Molecule of the Week

Hexamethylene triperoxide diamine

January 9, 2017

Terrorists often use me as an explosive. What molecule am I?

One of the horrific events of 2016 was the July 16 New York City bombing that injured 31 people. Initially, the explosive used was identified as Tannerite, a mixture of aluminum powder and a nitrate salt. Officials later decided that Tannerite alone could not have caused the blast.

Additional forensic work showed that hexamethylene triperoxide diamine (HMTD) was also used. The suspect was believed to be involved in a New Jersey bombing on the same day; HMTD was also found at that site.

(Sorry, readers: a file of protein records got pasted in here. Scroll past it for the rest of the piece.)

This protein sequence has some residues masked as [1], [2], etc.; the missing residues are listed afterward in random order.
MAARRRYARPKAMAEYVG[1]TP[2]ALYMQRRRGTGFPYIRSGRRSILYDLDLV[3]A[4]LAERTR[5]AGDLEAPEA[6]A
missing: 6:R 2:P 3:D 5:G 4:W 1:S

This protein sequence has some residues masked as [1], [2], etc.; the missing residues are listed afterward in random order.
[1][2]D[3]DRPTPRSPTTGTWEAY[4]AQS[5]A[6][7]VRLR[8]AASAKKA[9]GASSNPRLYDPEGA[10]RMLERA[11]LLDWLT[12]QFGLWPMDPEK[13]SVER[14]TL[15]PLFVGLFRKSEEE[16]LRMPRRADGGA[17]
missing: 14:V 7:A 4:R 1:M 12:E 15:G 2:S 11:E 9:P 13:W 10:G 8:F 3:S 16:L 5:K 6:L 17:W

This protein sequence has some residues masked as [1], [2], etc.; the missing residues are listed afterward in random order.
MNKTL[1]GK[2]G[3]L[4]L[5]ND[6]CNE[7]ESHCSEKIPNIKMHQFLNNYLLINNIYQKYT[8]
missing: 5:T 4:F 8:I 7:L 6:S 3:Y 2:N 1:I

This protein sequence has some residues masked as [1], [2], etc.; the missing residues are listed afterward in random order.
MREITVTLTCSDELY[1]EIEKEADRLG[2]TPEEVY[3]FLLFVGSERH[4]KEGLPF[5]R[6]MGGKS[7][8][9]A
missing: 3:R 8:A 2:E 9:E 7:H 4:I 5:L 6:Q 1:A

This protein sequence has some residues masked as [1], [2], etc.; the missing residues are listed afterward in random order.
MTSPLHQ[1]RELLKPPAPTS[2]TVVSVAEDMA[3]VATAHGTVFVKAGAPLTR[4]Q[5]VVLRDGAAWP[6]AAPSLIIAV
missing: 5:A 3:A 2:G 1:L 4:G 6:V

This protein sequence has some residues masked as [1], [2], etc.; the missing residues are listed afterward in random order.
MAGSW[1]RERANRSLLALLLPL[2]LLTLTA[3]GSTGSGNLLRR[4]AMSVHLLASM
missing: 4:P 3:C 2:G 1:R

German chemist L. Legler first synthesized HMTD in 1885. It is usually prepared via the reaction of hydrogen peroxide and hexamethylene tetramine in the presence of a small amount of acid.

HMTD is a powerful explosive, but it is not easy to handle. Shock, friction, heat, and reaction with common metals can cause it to detonate. Although it is more stable than other peroxides, it is not used commercially or by the military.

Because HMTD can be made easily from common chemicals, it is often used by suicide bombers and other terrorists. Its instability is presumably not a problem in these applications.

Learn more about this molecule from CAS, the most authoritative and comprehensive source for chemical information.

Molecule of the Week


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